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Blog

‘Across Enemy Lines,’ Act III, Scene I

Posted by jetsstaff on January 13, 2011 – 4:49 pm

Leading up to both of the Jets-Patriots regular-season meetings, newyorkjets.com participated in an “Across Enemy Lines” content exchange with New England Sports Network. And as the tiebreaker nears for the division rivals, we visit with NESN’s Jeff Howe, the station’s Patriots reporter, a third and final time. Today we present Jeff’s answers to six of our questions. Friday Eric Allen will get last licks at a half dozen of Howe’s queries.

1. Do you get the sense that the Jets have already taken the Pats’ best shot while the Pats know they’re going to see a different club than they saw on Dec. 6?

It’s definitely tough to imagine the Patriots playing any better than they did in Week 13, and I don’t think there’s anyone in the football world who thinks the Patriots are 42 points better than the Jets. But that’s a big difference to make up, and the Patriots have been a very consistent team for the last two months. That game put little doubt in my mind that the Patriots’ post-Randy Moss transformation has been completed and they’re simply a better team than the Jets.

2. When was the last time Devin McCourty looked like a rookie cornerback? To what do he and his coaches attribute his rapid rise into a Pro Bowl defender?

Well, he had one bad drive against the Ravens in Week 6, but other than that, he’s never looked like a rookie. On the very first play of the year, Carson Palmer threw a deep ball down the left sideline to Terrell Owens and McCourty knocked it aside. He’s been a tremendous player from the jump, but his Pro Bowl ability came out around Week 7 in San Diego. That’s when he picked off his first of seven passes (the excellent tackler has also forced two fumbles) and went from being a reliable cornerback to a ballhawk.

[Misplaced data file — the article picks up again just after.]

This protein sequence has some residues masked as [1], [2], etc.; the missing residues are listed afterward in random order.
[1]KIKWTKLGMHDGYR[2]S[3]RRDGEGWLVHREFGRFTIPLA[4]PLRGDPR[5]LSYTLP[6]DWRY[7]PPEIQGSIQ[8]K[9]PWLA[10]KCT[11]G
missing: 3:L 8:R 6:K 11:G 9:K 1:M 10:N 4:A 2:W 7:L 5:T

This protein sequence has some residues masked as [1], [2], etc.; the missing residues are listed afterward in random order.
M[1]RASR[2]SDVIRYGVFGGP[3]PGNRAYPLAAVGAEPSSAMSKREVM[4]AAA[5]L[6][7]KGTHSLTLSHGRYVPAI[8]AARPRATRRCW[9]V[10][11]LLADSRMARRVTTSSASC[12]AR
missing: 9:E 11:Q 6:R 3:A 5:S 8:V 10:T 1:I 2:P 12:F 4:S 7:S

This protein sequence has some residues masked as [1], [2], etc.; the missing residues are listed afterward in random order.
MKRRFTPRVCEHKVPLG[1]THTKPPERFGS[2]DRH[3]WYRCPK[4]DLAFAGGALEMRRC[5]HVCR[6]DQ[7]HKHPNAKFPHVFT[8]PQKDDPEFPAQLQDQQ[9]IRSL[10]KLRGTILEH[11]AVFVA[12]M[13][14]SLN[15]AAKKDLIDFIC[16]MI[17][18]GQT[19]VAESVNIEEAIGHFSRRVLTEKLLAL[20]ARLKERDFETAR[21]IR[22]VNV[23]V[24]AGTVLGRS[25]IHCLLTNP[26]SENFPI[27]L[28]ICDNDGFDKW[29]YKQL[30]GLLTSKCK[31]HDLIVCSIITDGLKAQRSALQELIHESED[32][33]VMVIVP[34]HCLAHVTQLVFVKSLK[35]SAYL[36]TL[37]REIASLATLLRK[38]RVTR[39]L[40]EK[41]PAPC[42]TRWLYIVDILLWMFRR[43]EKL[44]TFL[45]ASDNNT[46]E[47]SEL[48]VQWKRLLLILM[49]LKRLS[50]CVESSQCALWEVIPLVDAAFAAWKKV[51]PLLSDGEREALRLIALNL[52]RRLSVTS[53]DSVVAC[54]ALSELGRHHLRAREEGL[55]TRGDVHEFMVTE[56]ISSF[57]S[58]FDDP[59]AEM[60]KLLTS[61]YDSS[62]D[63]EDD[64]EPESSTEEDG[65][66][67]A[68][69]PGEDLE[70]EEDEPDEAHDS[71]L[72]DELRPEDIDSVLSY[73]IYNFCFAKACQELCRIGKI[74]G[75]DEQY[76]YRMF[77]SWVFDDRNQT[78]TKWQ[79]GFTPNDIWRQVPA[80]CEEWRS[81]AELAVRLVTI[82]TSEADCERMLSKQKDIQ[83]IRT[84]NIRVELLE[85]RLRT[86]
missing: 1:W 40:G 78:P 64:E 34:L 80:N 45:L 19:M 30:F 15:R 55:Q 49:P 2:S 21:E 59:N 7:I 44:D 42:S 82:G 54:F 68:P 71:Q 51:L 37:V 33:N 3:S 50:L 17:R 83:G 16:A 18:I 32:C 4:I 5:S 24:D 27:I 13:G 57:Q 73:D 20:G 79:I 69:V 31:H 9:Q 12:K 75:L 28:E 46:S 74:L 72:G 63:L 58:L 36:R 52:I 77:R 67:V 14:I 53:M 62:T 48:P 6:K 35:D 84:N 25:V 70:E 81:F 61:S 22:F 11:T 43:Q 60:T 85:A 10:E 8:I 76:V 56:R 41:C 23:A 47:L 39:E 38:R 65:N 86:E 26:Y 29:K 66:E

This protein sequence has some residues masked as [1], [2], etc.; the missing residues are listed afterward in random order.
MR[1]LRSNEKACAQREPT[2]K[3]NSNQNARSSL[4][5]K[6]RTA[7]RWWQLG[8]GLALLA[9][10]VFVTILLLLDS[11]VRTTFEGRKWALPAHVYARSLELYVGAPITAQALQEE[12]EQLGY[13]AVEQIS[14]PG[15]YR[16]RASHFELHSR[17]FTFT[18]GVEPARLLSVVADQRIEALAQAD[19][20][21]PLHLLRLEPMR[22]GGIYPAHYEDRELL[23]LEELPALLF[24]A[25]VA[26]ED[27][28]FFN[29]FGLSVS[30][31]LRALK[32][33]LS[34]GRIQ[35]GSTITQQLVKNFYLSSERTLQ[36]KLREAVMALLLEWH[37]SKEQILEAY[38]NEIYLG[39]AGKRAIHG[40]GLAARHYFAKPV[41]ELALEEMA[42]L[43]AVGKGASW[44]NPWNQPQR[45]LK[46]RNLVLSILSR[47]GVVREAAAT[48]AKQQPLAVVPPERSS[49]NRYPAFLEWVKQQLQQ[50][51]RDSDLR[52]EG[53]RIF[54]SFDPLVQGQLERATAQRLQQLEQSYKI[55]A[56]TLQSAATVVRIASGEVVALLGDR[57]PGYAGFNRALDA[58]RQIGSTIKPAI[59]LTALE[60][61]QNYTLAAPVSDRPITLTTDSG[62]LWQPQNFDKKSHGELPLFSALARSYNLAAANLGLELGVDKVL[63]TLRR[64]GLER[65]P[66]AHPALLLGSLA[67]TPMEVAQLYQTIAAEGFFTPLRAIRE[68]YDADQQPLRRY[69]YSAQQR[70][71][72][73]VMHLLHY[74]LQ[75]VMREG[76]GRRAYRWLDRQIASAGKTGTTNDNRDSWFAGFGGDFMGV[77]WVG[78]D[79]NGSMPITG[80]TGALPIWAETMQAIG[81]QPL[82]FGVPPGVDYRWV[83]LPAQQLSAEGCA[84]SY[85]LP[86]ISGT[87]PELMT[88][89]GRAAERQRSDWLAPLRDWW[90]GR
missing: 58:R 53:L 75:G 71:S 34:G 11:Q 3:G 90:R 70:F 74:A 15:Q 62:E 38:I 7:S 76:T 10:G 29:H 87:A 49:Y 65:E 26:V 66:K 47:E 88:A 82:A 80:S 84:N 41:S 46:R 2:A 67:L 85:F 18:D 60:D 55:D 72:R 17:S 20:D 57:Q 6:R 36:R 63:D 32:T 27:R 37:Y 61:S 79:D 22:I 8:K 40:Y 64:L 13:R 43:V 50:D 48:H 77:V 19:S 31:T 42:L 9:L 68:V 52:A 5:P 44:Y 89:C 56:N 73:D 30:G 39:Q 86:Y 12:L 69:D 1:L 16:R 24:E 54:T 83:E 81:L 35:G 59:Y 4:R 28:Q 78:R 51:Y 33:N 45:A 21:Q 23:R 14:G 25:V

At some point in every young player’s career, he talks about the game slowing down for him, but with McCourty, you could actually see it happening in the middle of the season, and his rise has been fun to watch.

3. The Packers obviously lost to the Patriots up there in Week 16, but they seemed to have them on their heels. Can the Jets take anything away from the way the Packers attacked that night?

Rookie inside linebacker Brandon Spikes was suspended for four games, and that was the only time when an opponent really dismantled the Patriots’ run defense from start to finish. Spikes is a great run stopper —- he is spelled on passing downs by Gary Guyton — and the Patriots were also missing a number of defensive linemen that night. So it was tough to tell if it was something the Packers did or if the Patriots were undermanned.

Whatever the case, there’s no way the Packers should have had that much success running the ball in New England, and that’s the only way the Jets can beat the Patriots, whose defense is most vulnerable against balanced offenses. Quarterback Matt Flynn, in his first career start, was efficient in the short passing game to complement the run, and that’s what Mark Sanchez, LaDainian Tomlinson and Shonn Greene have to emulate.

4. Will the Patriots load up on the run and play man and Cover-3 on the outside?

Building off the last question, the Patriots’ first priority will be stopping the run, but in pass defense, they’ll zero in on Dustin Keller again. Keller killed the Pats in Week 2, but he was a non-factor in Week 13. Once Sanchez showed he was too erratic throwing to the outside, the Patriots knew they could continue attacking from the inside out. That will be their most likely game plan again.

5. Tom Brady didn’t throw Darrelle Revis’ way back in December. Peyton Manning stayed away from Revis last Saturday night. If you’re the Jets, what would you do with Revis against this prolific offense?